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The history of IR CO2 gas measurement technology has been presented from the viewpoint of a number of the original developers (Table 1). It has more than a century of development, but measuring CO2 in the respiratory gas can now be accomplished using cost-effective, reliable devices. This technology has become an integral part of patient care worldwide and is fundamental to patient safety. Future technological improvements in gas measurements promise greater sensor robustness, and the ability to monitor multiple gases and extract information from these measurements to support both diagnosis and therapy.

Table 1

Table 1

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The contributions to this article of following people who have served in various key roles in the development of this technology are acknowledged: Jim Braig of Optiscan (formerly of Square One); Rolf Castor (retired) formerly of Siemens-Elema; Dan Knodle (formerly of Cascadia Technology Corporation and Evergreen Sensor Technology Corporation); Max Liston (retired) of Liston Scientific (formerly of Liston-Becker and Beckman Instruments); Les Mace (retired) formerly of Novametrix Medical Systems; Phil Nuzzo of Respironics, Inc., Rodney Solomon of Philips Medical; and Jacob Y. Wong, PhD, of Airware, Inc. (formerly of Hewlett-Packard).

This article is dedicated to the memory of Allen Norton, PhD, who passed away in the Fall of 2004. I have been proud to know Allen, a former colleague of mine at Beckman Instruments, Inc. and Sensormedics, Inc. for nearly the past 25 yr and to call him my friend.

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                        aIn a number of devices, the intensity of light that is transmitted is compared at two wavelengths, one at which CO2 strongly absorbs and another at which CO2 does not absorb.
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                        bThe most commonly used type of IR source acts as a blackbody radiator which when heated to moderate temperatures radiates IR energy.
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                        cThe solid-state devices usually used to detect IR radation include lead salt photoconductors (e.g. lead selenide) and thermopiles.
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                        dNote that the relationship between emission and absorption spectra was elucidated in the work of Kirchhoff and Bunsen (Kirchhoff G, Bunsen R. Chemical Analysis by Observation of Spectra Annalen der Physik und der Chemie (Poggendorff) (1860), 110:161-189.) it was not until later improvements in instrumentation allowed quantification and visualization of the absorption spectra of CO2.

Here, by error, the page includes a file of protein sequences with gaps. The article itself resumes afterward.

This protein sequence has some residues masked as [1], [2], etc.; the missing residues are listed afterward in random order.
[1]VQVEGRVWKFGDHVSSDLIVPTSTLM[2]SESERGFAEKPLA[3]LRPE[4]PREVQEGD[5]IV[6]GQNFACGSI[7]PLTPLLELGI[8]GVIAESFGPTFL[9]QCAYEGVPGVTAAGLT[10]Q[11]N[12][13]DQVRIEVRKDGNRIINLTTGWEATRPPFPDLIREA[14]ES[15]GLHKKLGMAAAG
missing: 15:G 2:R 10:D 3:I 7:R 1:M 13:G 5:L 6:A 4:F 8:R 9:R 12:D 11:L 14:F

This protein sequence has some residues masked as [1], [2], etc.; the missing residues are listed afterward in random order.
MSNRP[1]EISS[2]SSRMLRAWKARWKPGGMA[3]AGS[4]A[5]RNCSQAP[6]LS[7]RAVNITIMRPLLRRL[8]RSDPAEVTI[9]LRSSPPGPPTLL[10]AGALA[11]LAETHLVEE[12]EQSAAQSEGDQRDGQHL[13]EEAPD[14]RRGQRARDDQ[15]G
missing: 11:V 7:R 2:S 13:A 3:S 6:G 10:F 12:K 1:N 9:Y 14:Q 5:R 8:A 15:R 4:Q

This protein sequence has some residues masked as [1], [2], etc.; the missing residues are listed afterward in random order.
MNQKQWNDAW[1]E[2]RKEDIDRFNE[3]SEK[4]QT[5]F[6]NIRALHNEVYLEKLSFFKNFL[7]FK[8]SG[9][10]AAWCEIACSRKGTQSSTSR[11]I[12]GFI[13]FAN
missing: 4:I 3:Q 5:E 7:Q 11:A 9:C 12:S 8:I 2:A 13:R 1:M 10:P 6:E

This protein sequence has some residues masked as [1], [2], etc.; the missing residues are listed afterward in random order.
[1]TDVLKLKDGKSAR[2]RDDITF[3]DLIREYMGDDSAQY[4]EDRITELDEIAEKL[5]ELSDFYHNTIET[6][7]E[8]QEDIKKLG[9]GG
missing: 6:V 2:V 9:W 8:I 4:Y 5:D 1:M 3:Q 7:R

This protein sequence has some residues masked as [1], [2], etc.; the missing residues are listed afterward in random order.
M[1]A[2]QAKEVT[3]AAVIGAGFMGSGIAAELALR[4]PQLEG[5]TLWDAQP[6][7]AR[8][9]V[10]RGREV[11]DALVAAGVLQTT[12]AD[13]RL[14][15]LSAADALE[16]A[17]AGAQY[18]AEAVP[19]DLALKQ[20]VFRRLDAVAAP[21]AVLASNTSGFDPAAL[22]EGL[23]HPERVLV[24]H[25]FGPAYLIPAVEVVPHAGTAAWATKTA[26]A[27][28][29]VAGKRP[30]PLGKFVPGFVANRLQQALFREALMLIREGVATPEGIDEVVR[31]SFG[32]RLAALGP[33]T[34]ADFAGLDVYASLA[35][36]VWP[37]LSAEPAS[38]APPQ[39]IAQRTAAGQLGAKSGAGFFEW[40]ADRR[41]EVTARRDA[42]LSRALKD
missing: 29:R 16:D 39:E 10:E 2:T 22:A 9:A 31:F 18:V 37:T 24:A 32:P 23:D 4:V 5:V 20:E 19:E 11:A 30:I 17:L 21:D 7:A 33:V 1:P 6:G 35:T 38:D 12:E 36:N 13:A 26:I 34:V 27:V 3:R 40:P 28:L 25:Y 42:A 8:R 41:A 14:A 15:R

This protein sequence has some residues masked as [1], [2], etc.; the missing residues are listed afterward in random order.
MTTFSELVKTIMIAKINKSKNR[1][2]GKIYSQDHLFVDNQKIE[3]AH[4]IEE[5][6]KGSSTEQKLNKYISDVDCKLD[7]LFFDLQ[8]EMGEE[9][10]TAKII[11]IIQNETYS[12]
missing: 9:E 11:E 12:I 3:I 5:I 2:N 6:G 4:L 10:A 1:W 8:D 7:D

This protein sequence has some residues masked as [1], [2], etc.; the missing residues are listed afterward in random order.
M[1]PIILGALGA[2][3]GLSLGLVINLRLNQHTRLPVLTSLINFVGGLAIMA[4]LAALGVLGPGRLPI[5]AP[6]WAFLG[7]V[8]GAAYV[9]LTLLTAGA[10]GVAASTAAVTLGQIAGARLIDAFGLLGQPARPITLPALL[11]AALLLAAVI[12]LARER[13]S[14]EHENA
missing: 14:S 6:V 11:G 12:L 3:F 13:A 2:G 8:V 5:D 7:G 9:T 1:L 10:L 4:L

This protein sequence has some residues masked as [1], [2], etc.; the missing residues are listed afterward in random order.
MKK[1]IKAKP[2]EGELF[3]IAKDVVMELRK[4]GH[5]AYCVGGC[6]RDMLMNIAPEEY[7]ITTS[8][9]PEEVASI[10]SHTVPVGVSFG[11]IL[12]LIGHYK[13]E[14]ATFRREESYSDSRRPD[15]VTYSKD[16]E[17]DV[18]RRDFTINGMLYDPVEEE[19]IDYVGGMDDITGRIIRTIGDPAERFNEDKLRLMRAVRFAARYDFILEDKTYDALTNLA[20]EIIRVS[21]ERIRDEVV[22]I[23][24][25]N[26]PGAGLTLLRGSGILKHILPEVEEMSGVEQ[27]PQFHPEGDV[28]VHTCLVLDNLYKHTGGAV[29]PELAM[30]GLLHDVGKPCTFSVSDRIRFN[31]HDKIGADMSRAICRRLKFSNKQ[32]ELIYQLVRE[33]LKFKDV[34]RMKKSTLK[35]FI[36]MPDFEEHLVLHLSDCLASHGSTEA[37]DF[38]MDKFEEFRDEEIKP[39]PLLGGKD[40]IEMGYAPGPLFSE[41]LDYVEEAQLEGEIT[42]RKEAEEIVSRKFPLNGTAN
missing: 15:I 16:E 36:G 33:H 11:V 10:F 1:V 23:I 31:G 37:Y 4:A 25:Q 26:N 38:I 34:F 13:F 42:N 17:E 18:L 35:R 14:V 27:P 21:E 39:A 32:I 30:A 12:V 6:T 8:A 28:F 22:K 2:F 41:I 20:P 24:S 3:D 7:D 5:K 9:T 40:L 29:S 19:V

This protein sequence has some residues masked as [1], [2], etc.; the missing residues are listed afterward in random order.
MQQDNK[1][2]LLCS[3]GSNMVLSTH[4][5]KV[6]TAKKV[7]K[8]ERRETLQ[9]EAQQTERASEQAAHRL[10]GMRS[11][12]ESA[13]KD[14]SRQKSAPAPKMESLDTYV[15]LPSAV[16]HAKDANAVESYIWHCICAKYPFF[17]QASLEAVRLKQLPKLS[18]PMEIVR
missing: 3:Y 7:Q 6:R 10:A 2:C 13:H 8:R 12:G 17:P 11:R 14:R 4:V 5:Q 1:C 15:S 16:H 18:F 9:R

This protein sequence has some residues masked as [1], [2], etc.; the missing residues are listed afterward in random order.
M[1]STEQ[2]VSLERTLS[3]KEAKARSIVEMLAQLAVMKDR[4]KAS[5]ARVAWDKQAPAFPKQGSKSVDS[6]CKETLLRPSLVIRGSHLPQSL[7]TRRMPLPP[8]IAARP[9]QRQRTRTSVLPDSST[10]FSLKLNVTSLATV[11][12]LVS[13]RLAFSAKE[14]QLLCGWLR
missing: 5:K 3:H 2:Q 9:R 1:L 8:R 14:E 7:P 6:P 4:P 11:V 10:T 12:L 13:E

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                        eCarbonic acid-Carbon dioxide (CO2).; Carbonic oxide-Carbon monoxide (CO).; Olefiant Gas- Ethylene (C2H2).6
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                        fEduard Pfluger (1829-1910) and colleagues helped establish this with a series of publications between 1866 and 1878 including “on the origin and rationale of the oxidative processes in the animal organism.” (Garrison, FH. An Introduction to the History of Medicine, W.B. Saunders Company, Philadelphia, 1914 (763 pages)).
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                        gThe reduction of the gas volume was measured and indicated the quantity of the gas absorbed.
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                        hIn 1943 Luft published his often-referenced paper on the device in Zeitschrift fûr Technische Physik14 and he and Lehrer were awarded a patent (filed in 1938) on the technology.15
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                        iPreviously termed IR CO2 meters or analyzers from the 1950s and into the early 1970s, it appears that the term “capnograph” was derived from the Godart Capnograph.
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                        jNegative filtering typically uses the difference in absorption between 100 percent of gas A in one chamber and the “unknown” sample gas mixture containing gas A in another chamber.
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                        kLow melting point wax.
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                        lAt a data sampling rate of 4 Hz it is difficult to resolve breath-to-breath changes.
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                        mThis story from Dr. Elam’s perspective (1918-1995) has been told as well20 and discusses how these devices helped Dr. Elam and colleagues discover a problem with canisters of the day, identify three characteristics of CO2 absorption with respect to these canisters, report on the property of channeling21 in soda lime and how they modified the canisters to minimize this effect.
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                        nJames Whittenberger chaired of the Department of Physiology at Harvard School of Public Health from 1948 to 1980.